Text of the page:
• Ollin says:

      I believe I was true to the story, so I hope it won’t be too bad. Although I know that it has a long ways to go. I’ll take your advice Alannah. You are right, I need to wait until the material is a little more new to me. Thanks for your wisdom! I needed it.

  7. Zinnia says:

    Thank you for this post. It is exactly what I needed right now. I just wrote last night about being stuck between surrendering or continuing to fight something I know quite will always be a fight. I realize now the best thing to do is surrender. Gracias!

  8. Pen says:

    Oh wow, this is so so true!! One of my pet peeves is waiting for someone else and I guess it’s because I hate just standing around doing nothing. I compulsively text people, call them, read the news, weather rather then stand and be left with my own thoughts. I think this has gotten worse since the age of iPods. I used to use mine constantly- on the train, while studying, exercising. Eventually I got sick of my music (I’ve still got a 2GB first gen iPod nano which holds like 400 songs max) and was too cheap to buy a new one so I gave up listening to my iPod. And stopped exercising. Because how could I exercise WITHOUT MUSIC? Haha, I’ve since learnt that it’s ok to be left alone with my own thoughts. And hey, from time to time, they’re sort of interesting. Fantastic post, thanks for the reminder!!🙂

    • Ollin says:

      You know I don’t own an iPod and I wonder if I’m missing anything. I LOVE to use the times when I go running or meditating to examine the world around me and to try to silence my thoughts and be present. Those moments are so sacred to me that I would never give them up for the clamor of music. I think those empty spaces are great to reconnect with nature, the world around us, and the present moment. You’re welcome!

  9. Artswebshow says:

    I tend to fill those empty spaces with sitting and thinking about random stuff.
    It can go on forever if i dont stop it.
    But it is important to not try and fill those empty spaces sometimes.
    If not we’d never rest and eventually we’d lose steam as you said with this story.
    A breather and you’ll be back stronger than ever

    • Ollin says:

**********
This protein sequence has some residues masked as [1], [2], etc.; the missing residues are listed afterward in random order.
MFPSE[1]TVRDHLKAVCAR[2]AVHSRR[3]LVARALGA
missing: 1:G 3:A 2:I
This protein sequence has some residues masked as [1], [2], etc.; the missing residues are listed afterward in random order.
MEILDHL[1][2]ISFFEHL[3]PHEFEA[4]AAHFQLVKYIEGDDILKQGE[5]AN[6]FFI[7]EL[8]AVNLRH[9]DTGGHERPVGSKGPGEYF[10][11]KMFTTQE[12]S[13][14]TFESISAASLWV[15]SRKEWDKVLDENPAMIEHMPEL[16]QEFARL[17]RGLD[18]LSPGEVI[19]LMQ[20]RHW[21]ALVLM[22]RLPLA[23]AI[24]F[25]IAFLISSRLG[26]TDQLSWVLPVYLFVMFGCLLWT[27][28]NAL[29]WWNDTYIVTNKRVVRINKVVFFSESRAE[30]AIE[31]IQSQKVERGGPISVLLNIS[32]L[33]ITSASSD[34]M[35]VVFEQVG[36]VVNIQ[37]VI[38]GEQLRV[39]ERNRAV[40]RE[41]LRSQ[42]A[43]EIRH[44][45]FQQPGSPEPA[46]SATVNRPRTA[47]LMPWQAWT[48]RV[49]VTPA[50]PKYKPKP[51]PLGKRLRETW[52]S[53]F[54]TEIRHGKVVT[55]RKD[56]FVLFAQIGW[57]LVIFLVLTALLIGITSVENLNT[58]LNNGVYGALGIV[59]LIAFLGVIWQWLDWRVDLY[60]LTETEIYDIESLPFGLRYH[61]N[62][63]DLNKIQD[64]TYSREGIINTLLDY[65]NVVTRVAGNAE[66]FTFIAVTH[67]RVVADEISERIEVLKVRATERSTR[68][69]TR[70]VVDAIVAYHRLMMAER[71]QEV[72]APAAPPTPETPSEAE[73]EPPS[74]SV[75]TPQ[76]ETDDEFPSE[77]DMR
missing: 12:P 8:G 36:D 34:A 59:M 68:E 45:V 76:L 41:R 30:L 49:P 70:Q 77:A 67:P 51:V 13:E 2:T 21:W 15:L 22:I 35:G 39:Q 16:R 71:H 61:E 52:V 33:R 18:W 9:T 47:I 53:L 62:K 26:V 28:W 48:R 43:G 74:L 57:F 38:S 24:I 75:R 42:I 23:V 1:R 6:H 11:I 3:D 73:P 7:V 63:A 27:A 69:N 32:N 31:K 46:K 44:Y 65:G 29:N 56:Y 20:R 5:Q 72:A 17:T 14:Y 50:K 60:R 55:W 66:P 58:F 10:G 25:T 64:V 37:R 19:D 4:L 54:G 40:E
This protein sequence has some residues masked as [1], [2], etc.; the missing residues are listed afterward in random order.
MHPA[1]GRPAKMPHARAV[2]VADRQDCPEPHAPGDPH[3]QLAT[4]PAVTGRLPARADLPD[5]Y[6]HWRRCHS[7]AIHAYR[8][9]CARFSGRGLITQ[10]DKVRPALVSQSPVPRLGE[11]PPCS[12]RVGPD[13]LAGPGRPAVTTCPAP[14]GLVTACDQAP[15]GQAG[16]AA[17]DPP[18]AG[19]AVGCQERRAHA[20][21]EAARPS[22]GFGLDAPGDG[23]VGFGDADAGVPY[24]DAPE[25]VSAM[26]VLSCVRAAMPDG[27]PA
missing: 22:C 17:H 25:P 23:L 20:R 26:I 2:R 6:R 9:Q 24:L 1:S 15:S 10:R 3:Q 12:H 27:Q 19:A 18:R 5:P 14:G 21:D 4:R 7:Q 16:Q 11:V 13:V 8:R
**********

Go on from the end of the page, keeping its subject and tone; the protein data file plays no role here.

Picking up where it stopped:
Good advice, I nice relaxing breath in between things is a great way to enjoy the empty spaces of life. I try to focus on my breath whenever I find my mind becoming too frantic. It calms my mind every time.

  10. andrea says:

    This was a great blog Ollin. You are truly inspiring me. It spoke to me and reminds me to constantly LET GO! I gained some insight from Robin Sharma about the 3’S (Silence—Solitude—Stillness) At first it was hard to be put in practice but it gets easier. It’s important to shut down the distraction, surrender and listen to your hearts desire. But in the end it’s worth it and makes for a happier ME.

    • Ollin says:

      Never heard of Robin Sharma. Is he buddhist? I’ve been inspired by people like Eckhart Tolle, John Kabit-Zinn and Thich Nhat Hanh to dwell more and more in the stillness. But I like what you said about peeling back all the distraction and listening to your heart. That is something that I am currently learning from Mark Nepo.

      I’m glad my blog is helping you become a happier you. That makes ME happy.🙂

      • andrea says:

        Robin Sharma is a leadership expert and author. He wrote the book “The Monk Who Sold His Ferrari” to name one. His writings are applicable to daily life, about how to live a world class life, but it is geared to entrepreneurs. I’ve read Eckhart Tolle, but my main influence and what started my change in perspective years ago is Don Miguel Ruiz. I will check out Mark Nepo.

  11. jannatwrites says:

    My version of letting go was when I made the decision to not be so hard on myself on the days when writing doesn’t happen. I trusted that if I didn’t write for a night, it doesn’t mean that I wouldn’t ever write again (last year, I even stopped for 4 months while we painted our house – and guess what? I finally got back into it again.) Letting go is a good thing🙂

  12. Addy says:

    Really good post Olly! Everyone hates advice but eventually it comes true and the person who gave it communicates “I told you so!”. I am a work obsessed person, I mean we all are and I hate it when I am sitting simply, but I have toned down and taken it slow for now. Going too fast burns you out at a faster rate and much earlier than predicted!